The Tomatometer rating – based on the published opinions of hundreds of film and television critics – is a trusted measurement of movie and TV programming quality for millions of moviegoers. It represents the percentage of professional critic reviews that are positive for a given film or television show.
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The Tomatometer is 60% or higher.
The Tomatometer is 59% or lower.
Movies and TV shows are Certified Fresh with a steady Tomatometer of 75% or higher after a set amount of reviews (80 for wide-release movies, 40 for limited-release movies, 20 for TV shows), including 5 reviews from Top Critics.
Percentage of users who rate a movie or TV show positively.
The story at its core deals with matters that have long been Mr. Eastwood's professional, and clearly personal, concern... When the old man finally mans up to his failings, the movie succeeds with special poignancy.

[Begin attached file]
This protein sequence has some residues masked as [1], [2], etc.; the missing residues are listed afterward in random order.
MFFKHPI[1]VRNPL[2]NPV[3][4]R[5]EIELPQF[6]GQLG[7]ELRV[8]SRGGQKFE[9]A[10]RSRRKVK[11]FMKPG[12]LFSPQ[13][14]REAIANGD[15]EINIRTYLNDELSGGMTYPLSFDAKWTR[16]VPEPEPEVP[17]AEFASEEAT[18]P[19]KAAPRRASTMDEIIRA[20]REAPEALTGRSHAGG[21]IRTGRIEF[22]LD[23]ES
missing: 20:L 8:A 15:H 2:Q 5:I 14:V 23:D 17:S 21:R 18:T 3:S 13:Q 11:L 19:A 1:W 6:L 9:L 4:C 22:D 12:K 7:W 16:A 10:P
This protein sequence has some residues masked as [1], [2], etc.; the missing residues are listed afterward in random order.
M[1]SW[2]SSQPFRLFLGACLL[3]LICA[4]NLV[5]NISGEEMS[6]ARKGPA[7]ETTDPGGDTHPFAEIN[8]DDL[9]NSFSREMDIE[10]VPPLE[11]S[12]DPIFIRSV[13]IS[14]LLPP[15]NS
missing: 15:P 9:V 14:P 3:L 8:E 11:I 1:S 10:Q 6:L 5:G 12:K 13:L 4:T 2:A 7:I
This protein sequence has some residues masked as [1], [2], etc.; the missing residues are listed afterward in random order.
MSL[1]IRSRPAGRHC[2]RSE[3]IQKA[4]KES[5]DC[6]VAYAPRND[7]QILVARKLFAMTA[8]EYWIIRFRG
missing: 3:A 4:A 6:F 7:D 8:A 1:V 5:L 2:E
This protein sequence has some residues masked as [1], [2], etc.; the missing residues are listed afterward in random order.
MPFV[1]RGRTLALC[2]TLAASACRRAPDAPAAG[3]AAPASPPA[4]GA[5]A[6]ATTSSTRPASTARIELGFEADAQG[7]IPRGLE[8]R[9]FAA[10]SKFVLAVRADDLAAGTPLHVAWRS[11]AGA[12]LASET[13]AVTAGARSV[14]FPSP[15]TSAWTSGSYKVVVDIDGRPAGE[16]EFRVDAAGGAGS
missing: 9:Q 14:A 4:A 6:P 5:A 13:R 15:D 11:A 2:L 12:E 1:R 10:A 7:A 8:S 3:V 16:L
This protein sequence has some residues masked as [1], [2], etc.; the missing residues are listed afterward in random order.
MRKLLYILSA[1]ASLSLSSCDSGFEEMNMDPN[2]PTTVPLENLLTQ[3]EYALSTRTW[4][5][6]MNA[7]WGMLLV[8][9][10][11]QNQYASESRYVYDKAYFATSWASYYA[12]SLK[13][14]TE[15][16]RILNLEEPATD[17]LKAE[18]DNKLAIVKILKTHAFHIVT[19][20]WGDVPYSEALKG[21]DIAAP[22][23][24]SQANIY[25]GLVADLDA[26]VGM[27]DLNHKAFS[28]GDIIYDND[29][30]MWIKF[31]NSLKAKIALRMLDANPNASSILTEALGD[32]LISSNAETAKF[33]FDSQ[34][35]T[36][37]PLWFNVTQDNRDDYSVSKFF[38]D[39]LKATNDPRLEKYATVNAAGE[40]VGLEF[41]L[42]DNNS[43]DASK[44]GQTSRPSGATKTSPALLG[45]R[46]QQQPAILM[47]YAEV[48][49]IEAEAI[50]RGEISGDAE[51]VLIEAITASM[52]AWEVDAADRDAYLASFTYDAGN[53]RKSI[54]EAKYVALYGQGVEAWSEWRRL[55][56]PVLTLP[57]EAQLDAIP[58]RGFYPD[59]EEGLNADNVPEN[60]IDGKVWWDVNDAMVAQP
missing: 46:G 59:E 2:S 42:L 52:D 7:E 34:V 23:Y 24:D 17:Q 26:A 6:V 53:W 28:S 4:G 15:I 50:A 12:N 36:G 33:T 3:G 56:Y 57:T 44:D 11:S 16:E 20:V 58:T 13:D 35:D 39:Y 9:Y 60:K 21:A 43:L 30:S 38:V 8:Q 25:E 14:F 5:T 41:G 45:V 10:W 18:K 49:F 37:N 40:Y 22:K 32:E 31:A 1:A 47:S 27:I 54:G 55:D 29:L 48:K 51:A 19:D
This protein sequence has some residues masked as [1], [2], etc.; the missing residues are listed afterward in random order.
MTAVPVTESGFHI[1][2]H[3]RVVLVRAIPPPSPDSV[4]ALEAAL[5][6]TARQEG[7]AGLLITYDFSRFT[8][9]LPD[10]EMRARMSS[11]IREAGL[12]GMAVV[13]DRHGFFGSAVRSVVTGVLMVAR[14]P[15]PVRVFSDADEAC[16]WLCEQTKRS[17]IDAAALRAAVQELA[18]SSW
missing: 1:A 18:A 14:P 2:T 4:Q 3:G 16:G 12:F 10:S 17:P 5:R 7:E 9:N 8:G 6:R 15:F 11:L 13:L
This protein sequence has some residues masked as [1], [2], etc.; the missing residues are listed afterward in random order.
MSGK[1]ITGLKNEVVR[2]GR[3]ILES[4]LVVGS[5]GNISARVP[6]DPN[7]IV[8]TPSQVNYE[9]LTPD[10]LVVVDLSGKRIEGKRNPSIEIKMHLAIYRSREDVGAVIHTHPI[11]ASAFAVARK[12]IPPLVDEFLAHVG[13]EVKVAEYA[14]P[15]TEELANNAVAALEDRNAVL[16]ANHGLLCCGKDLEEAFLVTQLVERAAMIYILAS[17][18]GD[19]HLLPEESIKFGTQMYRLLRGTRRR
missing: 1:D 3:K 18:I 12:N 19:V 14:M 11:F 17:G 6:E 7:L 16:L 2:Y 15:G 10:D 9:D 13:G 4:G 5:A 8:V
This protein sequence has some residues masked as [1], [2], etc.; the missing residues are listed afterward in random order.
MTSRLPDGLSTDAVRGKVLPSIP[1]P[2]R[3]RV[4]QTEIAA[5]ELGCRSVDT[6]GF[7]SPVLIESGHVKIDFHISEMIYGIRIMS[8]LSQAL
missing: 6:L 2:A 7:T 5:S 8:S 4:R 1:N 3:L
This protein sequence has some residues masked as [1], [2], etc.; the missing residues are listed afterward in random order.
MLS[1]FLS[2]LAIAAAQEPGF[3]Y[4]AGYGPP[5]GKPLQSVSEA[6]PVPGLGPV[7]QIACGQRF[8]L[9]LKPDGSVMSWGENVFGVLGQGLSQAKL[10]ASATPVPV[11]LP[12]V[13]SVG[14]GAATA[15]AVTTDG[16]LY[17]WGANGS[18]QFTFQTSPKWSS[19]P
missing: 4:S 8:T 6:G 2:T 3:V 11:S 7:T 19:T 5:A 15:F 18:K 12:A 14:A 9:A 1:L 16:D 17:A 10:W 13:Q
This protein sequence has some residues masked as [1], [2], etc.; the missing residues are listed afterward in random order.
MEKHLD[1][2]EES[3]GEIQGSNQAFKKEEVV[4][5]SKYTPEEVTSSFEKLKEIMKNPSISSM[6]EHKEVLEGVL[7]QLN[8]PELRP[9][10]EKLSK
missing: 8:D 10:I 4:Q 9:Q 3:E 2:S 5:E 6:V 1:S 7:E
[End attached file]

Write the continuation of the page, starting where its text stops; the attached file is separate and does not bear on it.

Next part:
It's the detours on Eastwood's road movie- the stops along the way that show an old man dealing with the dim possibilities of change near the end of his life - that reveal this drug-mule-in-winter drama as a deeply personal reckoning.
Both tender apologia and vigorous justification, Clint Eastwood's "The Mule" is a deeply, fascinatingly personal meditation from the 88-year-old director who, like his aged drug mule protagonist, has spent a long time on the road.
The storytelling - and Eastwood's own mulish, nostalgic longing for an America of, by and for guys who look like Clint Eastwood - turns terrific raw material into what feels like one fib, duck and dodge after another.
Eastwood's latest thriller is a tender, conflicted, and sometimes very funny meditation on what America conditions people to want for themselves - on how natural it can be to forget who you are in a country where work is an identity unto itself.
Less cranky and inciting than Gran Torino but persuasively expressive in conveying an old man's regrets along with his desire to improve himself even in late age, The Mule shows that Eastwood's still got it, both as a director and actor.